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Rich Dad Poor Dad [Kindle Edition]

Robert T. Kiyosaki
4.0 out of 5 stars  See all reviews (3,500 customer reviews)

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Book Description

Anyone stuck in the rat-race of living paycheck to paycheck, enslaved by the house mortgage and bills, will appreciate this breath of fresh air. Learn about the methods that have created more than a few millionaires. This is the first abridged miniature edition of Rich Dad Poor Dad. The full-length edition has sold millions as a New York Times bestseller. As proven by the runaway success of The Secret and like titles, changing one’s thinking to influence one’s fortune sells big, and forms the basis of rich dad’s advice. Learn to think like a rich dad and let your money work for you!

Editorial Reviews Review

Personal-finance author and lecturer Robert Kiyosaki developed his unique economic perspective through exposure to a pair of disparate influences: his own highly educated but fiscally unstable father, and the multimillionaire eighth-grade dropout father of his closest friend. The lifelong monetary problems experienced by his "poor dad" (whose weekly paychecks, while respectable, were never quite sufficient to meet family needs) pounded home the counterpoint communicated by his "rich dad" (that "the poor and the middle class work for money," but "the rich have money work for them"). Taking that message to heart, Kiyosaki was able to retire at 47. Rich Dad, Poor Dad, written with consultant and CPA Sharon L. Lechter, lays out his the philosophy behind his relationship with money. Although Kiyosaki can take a frustratingly long time to make his points, his book nonetheless compellingly advocates for the type of "financial literacy" that's never taught in schools. Based on the principle that income-generating assets always provide healthier bottom-line results than even the best of traditional jobs, it explains how those assets might be acquired so that the jobs can eventually be shed. --Howard Rothman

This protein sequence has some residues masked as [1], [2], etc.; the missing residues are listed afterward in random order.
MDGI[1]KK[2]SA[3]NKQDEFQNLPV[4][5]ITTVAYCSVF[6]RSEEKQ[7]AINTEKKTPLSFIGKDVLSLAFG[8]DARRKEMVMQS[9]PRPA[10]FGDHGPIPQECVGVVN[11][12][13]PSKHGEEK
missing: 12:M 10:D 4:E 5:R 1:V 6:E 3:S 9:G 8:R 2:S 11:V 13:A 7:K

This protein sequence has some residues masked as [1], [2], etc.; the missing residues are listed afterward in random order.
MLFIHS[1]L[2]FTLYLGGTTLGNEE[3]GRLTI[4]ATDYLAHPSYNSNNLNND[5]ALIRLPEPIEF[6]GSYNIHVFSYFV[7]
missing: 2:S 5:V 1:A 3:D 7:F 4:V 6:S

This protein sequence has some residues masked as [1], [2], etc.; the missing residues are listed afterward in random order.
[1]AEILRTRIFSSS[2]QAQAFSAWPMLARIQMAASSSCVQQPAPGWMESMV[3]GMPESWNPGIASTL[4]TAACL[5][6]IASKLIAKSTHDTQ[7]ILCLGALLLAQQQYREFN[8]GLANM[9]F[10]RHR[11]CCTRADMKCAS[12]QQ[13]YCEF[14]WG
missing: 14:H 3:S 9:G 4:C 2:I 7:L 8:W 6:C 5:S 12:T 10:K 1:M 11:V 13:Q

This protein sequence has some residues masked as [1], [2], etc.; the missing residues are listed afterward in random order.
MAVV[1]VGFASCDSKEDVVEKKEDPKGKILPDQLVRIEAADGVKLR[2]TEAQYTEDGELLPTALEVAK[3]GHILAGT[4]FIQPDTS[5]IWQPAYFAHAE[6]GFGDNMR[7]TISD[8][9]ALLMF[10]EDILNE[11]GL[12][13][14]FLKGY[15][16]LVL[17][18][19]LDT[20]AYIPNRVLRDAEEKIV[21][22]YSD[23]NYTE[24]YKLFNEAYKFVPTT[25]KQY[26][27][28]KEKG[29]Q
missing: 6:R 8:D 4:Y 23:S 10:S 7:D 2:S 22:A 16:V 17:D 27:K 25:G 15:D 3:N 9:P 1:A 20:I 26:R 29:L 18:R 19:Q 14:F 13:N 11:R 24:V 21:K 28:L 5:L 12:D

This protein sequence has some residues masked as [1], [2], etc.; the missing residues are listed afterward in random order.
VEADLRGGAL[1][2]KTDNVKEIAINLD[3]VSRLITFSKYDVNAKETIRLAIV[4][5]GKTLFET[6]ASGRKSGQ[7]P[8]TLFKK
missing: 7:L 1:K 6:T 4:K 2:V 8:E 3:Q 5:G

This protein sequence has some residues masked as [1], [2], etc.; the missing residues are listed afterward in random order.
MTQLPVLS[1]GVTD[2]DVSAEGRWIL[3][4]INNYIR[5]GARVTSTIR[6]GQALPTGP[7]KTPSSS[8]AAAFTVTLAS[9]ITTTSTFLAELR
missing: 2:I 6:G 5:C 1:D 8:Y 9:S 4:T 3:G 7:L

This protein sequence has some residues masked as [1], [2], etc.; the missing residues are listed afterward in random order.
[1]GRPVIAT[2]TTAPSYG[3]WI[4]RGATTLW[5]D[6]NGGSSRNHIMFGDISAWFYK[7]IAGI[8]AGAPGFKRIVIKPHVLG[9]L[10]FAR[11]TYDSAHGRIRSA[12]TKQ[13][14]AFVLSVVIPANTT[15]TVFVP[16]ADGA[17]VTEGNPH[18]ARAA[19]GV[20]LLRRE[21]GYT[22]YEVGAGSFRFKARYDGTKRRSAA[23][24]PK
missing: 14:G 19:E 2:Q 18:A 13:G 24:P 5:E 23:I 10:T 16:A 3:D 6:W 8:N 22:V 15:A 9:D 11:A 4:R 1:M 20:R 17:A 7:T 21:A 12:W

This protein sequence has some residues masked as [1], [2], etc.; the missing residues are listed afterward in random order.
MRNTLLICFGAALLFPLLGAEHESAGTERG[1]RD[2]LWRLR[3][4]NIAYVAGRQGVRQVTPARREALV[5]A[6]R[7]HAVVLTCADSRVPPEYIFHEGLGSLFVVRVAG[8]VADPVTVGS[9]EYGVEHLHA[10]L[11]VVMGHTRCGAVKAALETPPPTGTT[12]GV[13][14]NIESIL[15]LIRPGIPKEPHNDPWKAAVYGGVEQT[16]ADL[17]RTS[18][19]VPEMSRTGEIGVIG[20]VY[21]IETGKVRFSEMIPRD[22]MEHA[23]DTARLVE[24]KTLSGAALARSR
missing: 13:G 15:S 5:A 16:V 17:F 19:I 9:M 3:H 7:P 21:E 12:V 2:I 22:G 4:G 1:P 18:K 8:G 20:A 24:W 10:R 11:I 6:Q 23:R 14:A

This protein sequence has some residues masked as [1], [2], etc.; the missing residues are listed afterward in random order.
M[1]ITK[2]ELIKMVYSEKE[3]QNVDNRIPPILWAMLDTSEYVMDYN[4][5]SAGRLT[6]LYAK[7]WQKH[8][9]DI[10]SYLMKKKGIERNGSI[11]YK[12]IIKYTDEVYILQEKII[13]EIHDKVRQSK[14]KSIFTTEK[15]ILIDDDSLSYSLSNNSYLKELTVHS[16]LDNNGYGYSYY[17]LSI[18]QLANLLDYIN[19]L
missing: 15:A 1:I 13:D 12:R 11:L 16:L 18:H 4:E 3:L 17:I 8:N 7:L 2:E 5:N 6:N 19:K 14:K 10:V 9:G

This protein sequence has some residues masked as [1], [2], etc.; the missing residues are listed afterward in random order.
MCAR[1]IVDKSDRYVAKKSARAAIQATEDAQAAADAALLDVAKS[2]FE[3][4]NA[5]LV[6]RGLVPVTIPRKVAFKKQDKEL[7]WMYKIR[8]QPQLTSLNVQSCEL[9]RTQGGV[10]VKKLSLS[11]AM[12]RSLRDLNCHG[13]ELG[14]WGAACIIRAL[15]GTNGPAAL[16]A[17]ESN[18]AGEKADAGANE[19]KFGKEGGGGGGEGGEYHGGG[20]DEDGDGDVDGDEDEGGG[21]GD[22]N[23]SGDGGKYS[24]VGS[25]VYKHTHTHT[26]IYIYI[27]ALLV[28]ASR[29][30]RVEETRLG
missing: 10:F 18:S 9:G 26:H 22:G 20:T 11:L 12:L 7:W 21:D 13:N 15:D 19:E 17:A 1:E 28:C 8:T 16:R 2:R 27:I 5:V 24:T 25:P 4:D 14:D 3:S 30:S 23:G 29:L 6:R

From Library Journal

Reissuing a self-published best seller.
Copyright 1999 Reed Business Information, Inc.

Product Details

  • File Size: 1418 KB
  • Print Length: 207 pages
  • Publisher: Plata Publishing; 1 edition (April 25, 2011)
  • Sold by: Amazon Digital Services, Inc.
  • Language: English
  • ASIN: B004XZR63M
  • Text-to-Speech: Enabled
  • X-Ray:
  • Lending: Enabled
  • Amazon Best Sellers Rank: #2,226 Paid in Kindle Store (See Top 100 Paid in Kindle Store)
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Customer Reviews

Most Helpful Customer Reviews
573 of 589 people found the following review helpful
3.0 out of 5 stars Decent points from a self-promoter October 15, 2004